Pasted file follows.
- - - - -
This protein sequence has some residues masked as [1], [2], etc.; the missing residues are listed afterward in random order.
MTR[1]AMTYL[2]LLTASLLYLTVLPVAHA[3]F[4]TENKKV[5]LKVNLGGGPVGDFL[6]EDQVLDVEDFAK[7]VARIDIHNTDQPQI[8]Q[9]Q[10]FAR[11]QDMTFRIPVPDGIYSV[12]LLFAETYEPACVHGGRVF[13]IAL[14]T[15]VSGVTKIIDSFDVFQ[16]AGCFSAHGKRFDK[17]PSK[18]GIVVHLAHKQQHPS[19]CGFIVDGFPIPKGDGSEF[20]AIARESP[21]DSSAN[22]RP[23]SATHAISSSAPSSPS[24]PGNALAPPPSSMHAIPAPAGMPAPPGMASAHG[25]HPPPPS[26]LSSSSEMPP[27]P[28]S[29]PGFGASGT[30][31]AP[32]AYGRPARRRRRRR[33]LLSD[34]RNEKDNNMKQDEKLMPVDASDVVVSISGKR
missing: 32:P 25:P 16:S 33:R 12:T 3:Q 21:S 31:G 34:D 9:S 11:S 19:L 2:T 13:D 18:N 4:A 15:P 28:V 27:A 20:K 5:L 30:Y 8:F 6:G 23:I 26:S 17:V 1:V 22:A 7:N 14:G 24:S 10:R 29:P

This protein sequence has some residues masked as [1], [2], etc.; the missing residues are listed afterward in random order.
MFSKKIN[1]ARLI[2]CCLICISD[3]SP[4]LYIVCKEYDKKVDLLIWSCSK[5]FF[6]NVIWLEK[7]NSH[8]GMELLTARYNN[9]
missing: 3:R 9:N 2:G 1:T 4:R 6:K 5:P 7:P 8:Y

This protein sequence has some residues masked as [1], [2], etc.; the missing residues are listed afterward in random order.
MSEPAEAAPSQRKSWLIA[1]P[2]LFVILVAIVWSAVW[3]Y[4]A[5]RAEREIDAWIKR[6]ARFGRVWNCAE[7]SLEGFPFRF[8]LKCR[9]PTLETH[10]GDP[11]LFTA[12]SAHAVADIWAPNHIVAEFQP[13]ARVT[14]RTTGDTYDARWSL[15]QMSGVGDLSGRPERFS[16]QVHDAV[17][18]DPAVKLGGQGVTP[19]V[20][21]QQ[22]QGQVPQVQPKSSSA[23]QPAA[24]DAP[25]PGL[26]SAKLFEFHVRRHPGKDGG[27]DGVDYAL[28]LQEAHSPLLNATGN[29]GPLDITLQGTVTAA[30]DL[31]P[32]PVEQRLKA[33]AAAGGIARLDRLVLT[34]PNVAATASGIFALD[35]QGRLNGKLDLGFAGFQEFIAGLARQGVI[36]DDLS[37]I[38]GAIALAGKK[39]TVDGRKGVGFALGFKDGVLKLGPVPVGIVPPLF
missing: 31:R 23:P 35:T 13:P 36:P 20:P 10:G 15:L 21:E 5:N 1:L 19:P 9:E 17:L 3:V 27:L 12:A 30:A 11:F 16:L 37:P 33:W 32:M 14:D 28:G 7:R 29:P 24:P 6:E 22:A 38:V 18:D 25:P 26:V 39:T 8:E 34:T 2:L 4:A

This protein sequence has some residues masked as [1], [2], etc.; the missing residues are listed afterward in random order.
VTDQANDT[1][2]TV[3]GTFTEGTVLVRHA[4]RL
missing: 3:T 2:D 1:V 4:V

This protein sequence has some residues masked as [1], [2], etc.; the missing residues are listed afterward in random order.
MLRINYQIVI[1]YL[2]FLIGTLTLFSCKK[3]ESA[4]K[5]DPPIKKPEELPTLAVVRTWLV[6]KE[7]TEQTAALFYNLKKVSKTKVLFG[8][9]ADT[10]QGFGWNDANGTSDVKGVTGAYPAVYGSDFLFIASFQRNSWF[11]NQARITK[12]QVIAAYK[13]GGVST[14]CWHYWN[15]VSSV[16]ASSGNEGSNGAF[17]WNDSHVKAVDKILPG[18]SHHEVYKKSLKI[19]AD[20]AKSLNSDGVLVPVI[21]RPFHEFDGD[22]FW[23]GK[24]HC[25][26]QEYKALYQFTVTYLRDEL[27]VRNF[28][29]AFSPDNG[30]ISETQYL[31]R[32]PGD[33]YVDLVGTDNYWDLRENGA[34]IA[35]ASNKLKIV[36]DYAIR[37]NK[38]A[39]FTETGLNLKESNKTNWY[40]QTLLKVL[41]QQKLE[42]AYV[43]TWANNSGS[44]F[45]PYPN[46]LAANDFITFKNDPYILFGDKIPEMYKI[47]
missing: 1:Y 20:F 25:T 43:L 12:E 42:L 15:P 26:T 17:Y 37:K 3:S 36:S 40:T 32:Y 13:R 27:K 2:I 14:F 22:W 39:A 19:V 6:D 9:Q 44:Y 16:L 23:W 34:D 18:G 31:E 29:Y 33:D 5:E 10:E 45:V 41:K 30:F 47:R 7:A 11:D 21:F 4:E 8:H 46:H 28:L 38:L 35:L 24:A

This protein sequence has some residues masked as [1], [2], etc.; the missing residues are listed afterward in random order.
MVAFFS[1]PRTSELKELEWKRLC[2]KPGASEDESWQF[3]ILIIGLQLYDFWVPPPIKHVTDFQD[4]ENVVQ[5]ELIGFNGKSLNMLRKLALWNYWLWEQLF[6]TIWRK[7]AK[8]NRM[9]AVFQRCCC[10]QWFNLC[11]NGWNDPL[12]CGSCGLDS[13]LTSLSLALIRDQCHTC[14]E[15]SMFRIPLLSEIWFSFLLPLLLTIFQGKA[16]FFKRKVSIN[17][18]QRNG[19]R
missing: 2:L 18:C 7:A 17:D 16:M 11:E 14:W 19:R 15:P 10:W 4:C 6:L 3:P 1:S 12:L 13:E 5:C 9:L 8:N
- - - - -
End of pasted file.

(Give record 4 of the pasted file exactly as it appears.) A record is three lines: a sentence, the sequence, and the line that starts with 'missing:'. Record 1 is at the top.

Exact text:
This protein sequence has some residues masked as [1], [2], etc.; the missing residues are listed afterward in random order.
VTDQANDT[1][2]TV[3]GTFTEGTVLVRHA[4]RL
missing: 3:T 2:D 1:V 4:V